The busiest season for retail garden centers is spring, with Mother’s Day weekend being the peak weekend for sales of garden plants. Many people simply don’t realize that fall is actually a great time to plant woody trees and shrubs. Today, I’m going to talk about how to plant Italian cypress (Cupressus sempervirens) as part of your garden design.
Why Plant Italian Cypress in Fall and Winter?Picture via wikipedia.org
This fall, I added a plant similar to Italian cypress, my namesake, Cupressus macrocarpa ‘Wilma’ (gold Monterey cypress), to my garden. (I mean, with a name like ‘Wilma’ how could I not have at least one of these plants in my garden?) I wanted to get it planted in the fall because the fall and winter rains can help with watering, and the roots will have a chance to get established before temperatures get hot again next summer.
However, the primary reason to plant an Italian cypress, or any conifer (a plant that bears cones), in fall and winter is that in most regions of the country, conifers go into a dormant period in the winter. The leaves, or needles, stop actively growing but continue to photosynthesize while the roots keep growing.
This means that if you plant an Italian cypress in the fall or winter, it will go through less transplant shock. The rate of transpiration is slower in the fall and winter, and allows the roots to get better established than if you were to plant an Italian cypress in the spring or early summer.
Where to Plant an Italian Cypress
If you have ever been to Italy, especially Tuscany, I am certain you have seen an Italian cypress. They are the tall, narrow, columnar evergreen trees used as windbreaks along roads and accent points in formal gardens. Plant Italian cypress in well-drained soil and in a sunny spot in the garden. The best cultivar for residential garden use is Cupressus sempervirens ‘Stricta,’ which forms a narrow, pencil-like tree that is narrower than the species.
When planting Italian cypress in a residential garden, its use should be restrained. These trees look like exclamation points, and just as you wouldn’t end every sentence with an exclamation, you don’t want to overdo the punctuating effect of an Italian cypress.
In a formal garden, plant Italian cypress to mark entrances and transitions in the garden. Plant one on either side of a front entry or gate. Use it judiciously as an accent or focal point.
Also consider scale and proportion when deciding where to plant an Italian cypress. This tree might look small and cute in the nursery, but they can actually get quite tall. If given the space, Italian cypress can grow up to 70 feet tall, and 3 to 20 feet wide. Although most will not achieve this size in an urban or suburban setting, Italian cypress look best when planted near a building that is at least two stories tall.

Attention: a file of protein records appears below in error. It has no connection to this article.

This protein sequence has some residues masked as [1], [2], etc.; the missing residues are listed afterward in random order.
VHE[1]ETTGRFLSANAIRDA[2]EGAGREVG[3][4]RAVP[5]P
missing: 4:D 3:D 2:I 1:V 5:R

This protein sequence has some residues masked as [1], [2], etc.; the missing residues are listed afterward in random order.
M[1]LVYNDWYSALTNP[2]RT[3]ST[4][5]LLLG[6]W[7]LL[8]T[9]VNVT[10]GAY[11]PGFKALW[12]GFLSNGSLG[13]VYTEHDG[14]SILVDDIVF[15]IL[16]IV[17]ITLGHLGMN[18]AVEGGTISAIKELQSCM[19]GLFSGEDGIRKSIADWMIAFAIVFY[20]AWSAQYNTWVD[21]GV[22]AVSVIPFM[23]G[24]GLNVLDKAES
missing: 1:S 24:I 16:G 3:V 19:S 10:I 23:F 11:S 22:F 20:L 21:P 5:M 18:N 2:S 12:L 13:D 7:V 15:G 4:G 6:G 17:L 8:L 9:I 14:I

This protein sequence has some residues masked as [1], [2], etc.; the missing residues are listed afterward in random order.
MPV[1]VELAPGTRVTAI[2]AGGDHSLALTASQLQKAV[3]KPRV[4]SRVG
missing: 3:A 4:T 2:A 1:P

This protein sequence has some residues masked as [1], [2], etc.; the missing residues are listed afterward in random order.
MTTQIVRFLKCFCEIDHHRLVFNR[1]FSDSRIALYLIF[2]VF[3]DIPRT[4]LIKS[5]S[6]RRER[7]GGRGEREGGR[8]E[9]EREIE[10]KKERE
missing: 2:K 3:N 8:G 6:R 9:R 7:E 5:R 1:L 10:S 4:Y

Finally, I would not recommend planting Italian cypress as a hedge or windrow as you see in Italy if you are living on a small residential lot. You don’t want to prune into old wood on an Italian cypress because new buds typically do not break from old wood. That means if you cut back to old brown branches, that’s what you’re going to be left looking at. There are other, cheaper evergreens that can be used for screening in a small residential garden. For example, arborvitae (Thuja occidentalis ‘Smaragd’), however overused it may have become, is still an economical choice when you need an evergreen to screen out your neighbors.
How to Plant Italian Cypress
Once you have decided where to plant your Italian cypress, it’s time to get down to the dirty work.
Italian cypress will typically be sold in containers or balled-and-burlapped (B-and-B). When selecting Italian cypress, look for healthy foliage and a tight, even branching structure. If you will plant your Italian cypress in pairs, at an entry for example, make sure the plants you buy are even and matched.
Check the roots. In a balled-and-burlapped specimen, there should not be any roots exposed and the root ball should feel firm and moist. A plant in a container should not be root-bound with roots circling the container.
Dig a hole that will allow the top of the root ball to sit about 2 inches above the surrounding soil. The hole should be twice as wide as the root ball. If you are planting an Italian cypress that is balled-and-burlapped, untie and completely remove the twine securing the burlap and any non-biodegradable material surrounding the root ball. Cut away the top half of the burlap.
If you are planting an Italian cypress from a container, the planting depth of your hole is the same as above; you want the top of the root ball to sit approximately 2 inches above the surrounding soil. Remove the container and loosen the roots. It is extremely important to tease out any coiled roots. If your hands are not strong enough to do this, you can make several vertical cuts into the root ball with a knife. This may sound drastic, but it will actually stimulate new root growth.
Once your Italian cypress is in place and at the proper depth, fill the hole with soil to within about four inches from the top and water gently. Then, continue filling the planting hole with soil, firming the soil as you go. Cover the area around the base of the tree with 2 to 3 inches of mulch, but avoid burying the trunk where it meets the ground.
Even though Italian cypress trees do well in dry, sunny sites, they still need regular watering during their first year of growth or until the roots get deep enough to get the tree through dry periods. Once established, Italian cypress will need very little irrigation.
Ecco! (That’s Italian for “there it is!”)
If you have any questions on how to plant Italian cypress or any other garden topic, let us know. We want to hear about your gardening and landscaping experience.